|Born||August 30, 1917|
|Died||December 1, 1999 (aged 82)|
New York City
|Listed height||6 ft 2 in (1.88 m)|
|Listed weight||200 lb (91 kg)|
|High school||Benjamin Franklin|
(Harlem, New York)
|1937–1938||New York Harlem Yankees|
|New York Rens|
|1941–1946||Washington Licthman Bears|
|1944–1946||Long Island Grumman Hellcats|
|1947–1949||New York Rens|
|1951–1952||New York Celtics|
|Career highlights and awards|
|Basketball Hall of Fame as player|
William Penn "Pop" Gates (August 30, 1917 – December 1, 1999) was an American professional basketball player.
He was born in Decatur, Alabama and attended high school in New York, New York. After attending Clark Atlanta University (although he did not play for the school), he began his basketball career in New York City.
He started his professional basketball career with the Harlem Renaissance, beginning in 1938–39. "Seven months before Jackie Robinson made his debut for the Brooklyn Dodgers, Leo Ferris helped usher in a new era of racial integration for professional basketball when he signed William "Pop" Gates, who made his debut for the Blackhawks in October 1946. Gates, along with William "Dolly" King, were the first two African-American players in the NBL. "When Leo Ferris came to me, it was like a godsend," Gates was quoted as saying in the book, "Pioneers of the Hardwood: Indiana and the Birth of Professional Basketball." "It was a real highlight of my career to be accepted by the NBL as one of only two blacks in the league." He became one of the early black players in the NBL in 1946. Later he played for and coached the Harlem Globetrotters. Gates is one of the few athletes who went directly from a high school championship team (Benjamin Franklin, New York, 1938) to a World Professional Champion (Rens, 1939).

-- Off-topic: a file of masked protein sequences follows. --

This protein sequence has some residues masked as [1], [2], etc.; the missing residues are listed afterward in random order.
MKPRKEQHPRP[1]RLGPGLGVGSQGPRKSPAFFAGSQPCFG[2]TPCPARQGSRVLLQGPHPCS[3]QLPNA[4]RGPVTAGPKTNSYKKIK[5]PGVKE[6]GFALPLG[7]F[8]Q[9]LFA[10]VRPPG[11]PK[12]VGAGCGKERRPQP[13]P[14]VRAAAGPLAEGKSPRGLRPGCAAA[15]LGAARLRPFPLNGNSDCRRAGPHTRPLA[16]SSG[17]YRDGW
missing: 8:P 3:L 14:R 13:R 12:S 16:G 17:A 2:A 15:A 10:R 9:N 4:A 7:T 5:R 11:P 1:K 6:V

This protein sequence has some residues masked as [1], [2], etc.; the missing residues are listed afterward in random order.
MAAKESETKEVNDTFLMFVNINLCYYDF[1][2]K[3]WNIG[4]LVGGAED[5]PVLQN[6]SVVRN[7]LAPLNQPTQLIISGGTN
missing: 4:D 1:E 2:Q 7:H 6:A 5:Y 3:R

Awards and honors
Gates was inducted into the Naismith Memorial Basketball Hall of Fame as a player in 1989.
- "Long-forgotten Leo Ferris helped devise NBA's 24-second clock, first used 61 years ago today". ESPN.com. Retrieved 2016-03-14.
- "William Henry "Bill" Gates III" at the Naismith Memorial Basketball Hall of Fame.